March 16, 2007
Interpol praises Caribbean countries, CWC security preparations

Criminals and terrorists, thinking of hiding out in the Caribbean region, should beware. Caribbean security forces are in a heightened state of alert as the region prepares for Cricket World Cup (CWC) 2007.

Secretary General of Interpol, Ronald Noble, said, while visiting the region last week, that the security mechanisms which CARICOM has put in place now make it difficult for anyone, using a stolen travel document to enter any of the nine CWC host countries. Caribbean security and law enforcement agencies are checking Interpol’s lost and stolen travel documents database routinely on a daily basis.{{more}}

The Interpol chief praised the efforts of the CWC host countries to provide a safe and secure environment for fans attending the tournament.

“What I am saying is that it is very, very, difficult for anyone holding a stolen travel document to get access to a country. Whether they are terrorists, involved in organized crime, human traffickers, child molesters, rapists or murderers, if they are carrying stolen documents, they are in trouble now,” he said.

Citing statistics to show the region’s commitment to providing a safe environment during the tournament, Mr. Noble pointed out that the CARICOM countries had consulted Interpol’s databases 96,000 times per month since January this year.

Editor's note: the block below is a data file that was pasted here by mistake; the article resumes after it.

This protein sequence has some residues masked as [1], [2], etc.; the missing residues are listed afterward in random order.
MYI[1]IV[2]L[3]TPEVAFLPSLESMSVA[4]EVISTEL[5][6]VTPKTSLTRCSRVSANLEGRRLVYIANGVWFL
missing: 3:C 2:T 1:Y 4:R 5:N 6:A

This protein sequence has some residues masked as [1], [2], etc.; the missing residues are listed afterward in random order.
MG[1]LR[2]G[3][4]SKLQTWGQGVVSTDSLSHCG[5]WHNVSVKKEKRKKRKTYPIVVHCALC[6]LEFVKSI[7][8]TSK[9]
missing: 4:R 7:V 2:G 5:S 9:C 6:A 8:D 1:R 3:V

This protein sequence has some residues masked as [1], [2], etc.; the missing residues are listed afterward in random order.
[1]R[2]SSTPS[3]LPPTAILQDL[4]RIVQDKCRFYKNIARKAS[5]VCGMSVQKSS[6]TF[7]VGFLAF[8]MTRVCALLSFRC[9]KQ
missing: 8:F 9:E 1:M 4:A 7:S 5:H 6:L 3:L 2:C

The region’s success rate for identifying persons carrying stolen travel documents had risen from 98 per cent over a four year period to 41 per cent in two months. CWC host countries were currently screening 25,000 passengers a month against the Interpol database.

“I am proud to say that there is only one other country in the world that does what the Caribbean does, and that is Switzerland. So we have the nine host countries for Cricket World Cup, Dominica and The Bahamas doing what no other country in the world except Switzerland is doing. That is something to be proud of, “Mr. Noble said.

He also noted that there were 40 million stolen and lost travel documents in circulation around the globe, 14,500,000 of which currently feature on Interpol’s SLTD database, a significant jump from 2002 when there were only 3 000 stolen travel documents listed on Interpol’s database.

Noble warned that terrorists, war criminals, those involved in organized crime, murderers, drug and human traffickers used tourism oriented economies like those in the Caribbean for vacation and for criminal activity. He attributed the rapid increase in identifying dangerous criminals globally to the rapid advance in information technology.